Synopses & Reviews
Two years out of college and with a degree from Le Cordon Bleu in Paris, Victoria Riccardi left a boyfriend, a rent-controlled New York City apartment, and a plum job in advertising to move to Kyoto to study kaiseki
, the exquisitely refined form of cooking that accompanies the formal Japanese tea ceremony. She arrived in Kyoto, a city she had dreamed about but never seen, with two bags, an open-ended plane ticket, and the ability to speak only sushi-bar Japanese. She left a year later, having learned the language, the art of kaiseki, and what was truly important to her.
Like flower arranging or calligraphy, kaiseki is an age-old Japanese art form. It began as a modest vegetarian meal that Buddhist monks ate in Kyoto’s Zen temples and then developed into a highly symbolic Japanese ritual. Through special introductions and personal favors, Victoria was able to attend one of Kyoto’s most prestigious tea schools, where this art has been preserved for generations and where she was taken under the wing of an American expatriate who became her kaiseki mentor. As a first-hand participant in kaiseki meals and tea ceremonies, she observed the highly choreographed rituals of this extraordinary culinary discipline, absorbing the beauty and subtlety of its myriad details and symbolic gestures.
During her year in Kyoto, Victoria explored the mysterious and rarefied world of tea kaiseki, living a life inaccessible to most foreigners. She befriended a Japanese couple, teaching English at their home-based language school and eventually moving in with them. She spent countless hours with her kaiseki mentor and his partner cooking in their historic Japanese house. Eventually, she even struck up a friendship with a monk when she spent several nights at a secluded Buddhist temple.
She also discovered the beguiling realm of modern-day Japanese food—the restaurants, specialty shops, and supermarkets. She participated in many fast-disappearing culinary customs, including making mochi (chewy rice cakes) by hand, a beloved family ritual barely surviving in a mechanized age. She celebrated the annual cleansing rites of New Year’s, donning an elaborate kimono and obi for a thirty-four-course extravaganza. In her book, she includes twenty-five recipes for favorite dishes she encountered, such as Chicken and Egg Rice Bowl, Japanese Beef and Vegetable Hotpot, and Green-Tea Cooked Salmon Over Rice.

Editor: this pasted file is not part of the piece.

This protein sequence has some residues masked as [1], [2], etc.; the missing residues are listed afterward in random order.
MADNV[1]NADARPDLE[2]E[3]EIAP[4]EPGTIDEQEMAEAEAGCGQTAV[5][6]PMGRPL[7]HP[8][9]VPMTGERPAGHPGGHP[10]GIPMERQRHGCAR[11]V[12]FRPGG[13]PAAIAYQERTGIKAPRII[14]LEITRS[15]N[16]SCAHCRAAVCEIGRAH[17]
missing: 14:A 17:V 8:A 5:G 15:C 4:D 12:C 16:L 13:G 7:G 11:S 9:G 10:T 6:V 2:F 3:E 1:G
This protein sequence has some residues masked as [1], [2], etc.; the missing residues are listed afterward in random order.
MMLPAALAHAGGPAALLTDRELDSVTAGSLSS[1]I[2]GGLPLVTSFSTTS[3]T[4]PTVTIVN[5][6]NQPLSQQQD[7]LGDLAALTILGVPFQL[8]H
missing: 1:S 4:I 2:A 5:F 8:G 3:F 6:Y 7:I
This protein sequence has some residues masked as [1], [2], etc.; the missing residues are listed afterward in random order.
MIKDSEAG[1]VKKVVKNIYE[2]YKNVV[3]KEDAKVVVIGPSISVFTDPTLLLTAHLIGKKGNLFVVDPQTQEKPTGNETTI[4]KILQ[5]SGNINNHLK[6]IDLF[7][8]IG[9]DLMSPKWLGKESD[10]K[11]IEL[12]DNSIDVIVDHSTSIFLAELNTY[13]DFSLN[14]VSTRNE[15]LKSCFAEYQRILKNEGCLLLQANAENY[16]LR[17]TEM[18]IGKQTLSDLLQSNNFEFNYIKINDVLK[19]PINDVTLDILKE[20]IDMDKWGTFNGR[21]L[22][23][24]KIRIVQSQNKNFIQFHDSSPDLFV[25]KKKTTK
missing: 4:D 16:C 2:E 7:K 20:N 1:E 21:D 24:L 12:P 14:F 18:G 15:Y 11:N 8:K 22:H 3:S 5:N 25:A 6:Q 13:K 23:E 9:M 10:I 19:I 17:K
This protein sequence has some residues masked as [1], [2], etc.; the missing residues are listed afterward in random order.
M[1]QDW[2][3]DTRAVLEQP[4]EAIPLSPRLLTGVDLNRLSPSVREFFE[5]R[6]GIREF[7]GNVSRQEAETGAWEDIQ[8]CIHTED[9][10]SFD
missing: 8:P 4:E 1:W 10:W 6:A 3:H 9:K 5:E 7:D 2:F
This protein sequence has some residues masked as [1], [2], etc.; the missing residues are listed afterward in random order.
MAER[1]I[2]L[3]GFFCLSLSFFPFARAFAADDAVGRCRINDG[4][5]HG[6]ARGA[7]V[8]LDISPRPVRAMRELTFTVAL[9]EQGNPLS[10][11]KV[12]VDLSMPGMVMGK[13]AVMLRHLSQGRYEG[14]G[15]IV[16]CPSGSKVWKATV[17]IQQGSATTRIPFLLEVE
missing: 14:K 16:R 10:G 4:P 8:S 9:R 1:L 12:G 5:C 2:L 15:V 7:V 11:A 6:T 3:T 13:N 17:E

Untangling My Chopsticks is a sumptuous journey into the tastes, traditions, and exotic undercurrents of Japan. It is also a coming-of-age tale steeped in history and ancient customs, a thoughtful meditation on life, love, and learning in another land.
"[A] delightful and unusual culinary memoir....Although many of the ingredients used in [her] recipes are unusual, Riccardi, who writes for such magazines as Eating Well and Bon Appetit, makes them sound worth searching for." Publishers Weekly
"Though she has a sense of humor...Riccardi is too busy immersing herself in kaiseki's daunting forms and rituals to spare much time for laughter....To those Americans unable to find liberation in constraint, tea cuisine may pose a confounding inversion of the ideal meal: a million dos and don'ts, and precious little on the plate." Rand Richards Cooper, The New York Times Book Review
"I relished every page. Victoria Riccardi's prose reflects the same spirited, nuanced, intelligent style that she discovered on a pilgrimage to the heart of Kyoto's tea kaiseki cuisine." Frances Mayes, author of Under the Tuscan Sun
"As Victoria Riccardi goes in search of culinary enlightenment in this intimate and beautifully crafted memoir about living, cooking, and falling in love with Kyoto, the reader is seduced and transported by the scenes and flavors she paints with words. Riccardi writes with a sensuous eye for detail that brings alive the extraordinary beauty of Japan and the sumptuous pleasures of its table." Lora Brody, author of Growing Up on the Chocolate Diet
"Victoria Riccardi writes from the heart. A personal story of determination and discovery, Untangling My Chopsticks offers a refreshing glimpse into the tastes, intrigues, and traditions of modern and ancient Japan." Elizabeth Andoh, Japan correspondent, Gourmet magazine, and author of At Home with Japanese Cooking
"Victoria Abbott Riccardi's Untangling My Chopsticks folds back the screen on a city and its traditions just enough to satisfy our curiosity without diminishing the mysterious allure. Her friendships and experiences are recounted with delightful delicacy, and the kaiseki meal and tea ceremony come alive not only as cultural rites but also as delectable gastronomic and esthetic experiences." Susan Herrmann Loomis, author of On Rue Tatin